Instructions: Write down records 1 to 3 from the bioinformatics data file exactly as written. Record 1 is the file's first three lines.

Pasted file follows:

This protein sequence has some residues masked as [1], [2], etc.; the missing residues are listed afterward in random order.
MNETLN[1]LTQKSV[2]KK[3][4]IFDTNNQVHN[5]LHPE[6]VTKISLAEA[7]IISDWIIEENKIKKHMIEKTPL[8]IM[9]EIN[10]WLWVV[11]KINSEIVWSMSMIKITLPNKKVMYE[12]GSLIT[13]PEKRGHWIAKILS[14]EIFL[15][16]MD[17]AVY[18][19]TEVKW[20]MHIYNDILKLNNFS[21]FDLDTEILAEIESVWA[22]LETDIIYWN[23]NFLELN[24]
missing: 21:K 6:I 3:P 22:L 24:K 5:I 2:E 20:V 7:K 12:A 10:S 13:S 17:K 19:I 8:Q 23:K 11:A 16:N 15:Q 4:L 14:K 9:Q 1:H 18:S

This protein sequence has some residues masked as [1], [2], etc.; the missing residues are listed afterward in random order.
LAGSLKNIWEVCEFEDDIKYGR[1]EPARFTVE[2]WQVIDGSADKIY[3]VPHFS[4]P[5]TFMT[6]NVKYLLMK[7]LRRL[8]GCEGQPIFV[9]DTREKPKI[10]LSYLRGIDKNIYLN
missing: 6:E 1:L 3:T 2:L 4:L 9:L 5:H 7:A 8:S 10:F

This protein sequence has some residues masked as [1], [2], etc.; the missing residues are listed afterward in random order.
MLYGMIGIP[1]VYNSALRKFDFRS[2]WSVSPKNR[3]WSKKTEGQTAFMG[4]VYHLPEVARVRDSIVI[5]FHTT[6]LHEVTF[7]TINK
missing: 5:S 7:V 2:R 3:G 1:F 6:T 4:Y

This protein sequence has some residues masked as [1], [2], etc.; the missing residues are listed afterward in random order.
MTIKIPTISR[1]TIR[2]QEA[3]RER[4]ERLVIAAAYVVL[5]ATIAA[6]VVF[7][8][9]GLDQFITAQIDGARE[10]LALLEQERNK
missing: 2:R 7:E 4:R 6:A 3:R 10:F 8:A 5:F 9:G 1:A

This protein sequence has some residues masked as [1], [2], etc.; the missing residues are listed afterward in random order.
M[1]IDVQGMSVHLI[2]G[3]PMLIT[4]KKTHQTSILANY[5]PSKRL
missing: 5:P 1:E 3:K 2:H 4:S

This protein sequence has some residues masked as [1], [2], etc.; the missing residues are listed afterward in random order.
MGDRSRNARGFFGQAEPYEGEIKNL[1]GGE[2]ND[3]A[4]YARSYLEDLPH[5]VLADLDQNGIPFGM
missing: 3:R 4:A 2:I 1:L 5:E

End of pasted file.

This protein sequence has some residues masked as [1], [2], etc.; the missing residues are listed afterward in random order.
MNETLN[1]LTQKSV[2]KK[3][4]IFDTNNQVHN[5]LHPE[6]VTKISLAEA[7]IISDWIIEENKIKKHMIEKTPL[8]IM[9]EIN[10]WLWVV[11]KINSEIVWSMSMIKITLPNKKVMYE[12]GSLIT[13]PEKRGHWIAKILS[14]EIFL[15][16]MD[17]AVY[18][19]TEVKW[20]MHIYNDILKLNNFS[21]FDLDTEILAEIESVWA[22]LETDIIYWN[23]NFLELN[24]
missing: 21:K 6:I 3:P 22:L 24:K 5:I 2:E 20:V 7:K 12:A 10:S 13:S 17:K 19:I 8:Q 23:K 11:A 16:N 15:Q 4:L 14:K 9:Q 1:H 18:S

This protein sequence has some residues masked as [1], [2], etc.; the missing residues are listed afterward in random order.
LAGSLKNIWEVCEFEDDIKYGR[1]EPARFTVE[2]WQVIDGSADKIY[3]VPHFS[4]P[5]TFMT[6]NVKYLLMK[7]LRRL[8]GCEGQPIFV[9]DTREKPKI[10]LSYLRGIDKNIYLN
missing: 6:E 1:L 3:T 2:L 4:L 9:L 5:H 7:A 8:S 10:F

This protein sequence has some residues masked as [1], [2], etc.; the missing residues are listed afterward in random order.
MLYGMIGIP[1]VYNSALRKFDFRS[2]WSVSPKNR[3]WSKKTEGQTAFMG[4]VYHLPEVARVRDSIVI[5]FHTT[6]LHEVTF[7]TINK
missing: 5:S 7:V 2:R 3:G 1:F 6:T 4:Y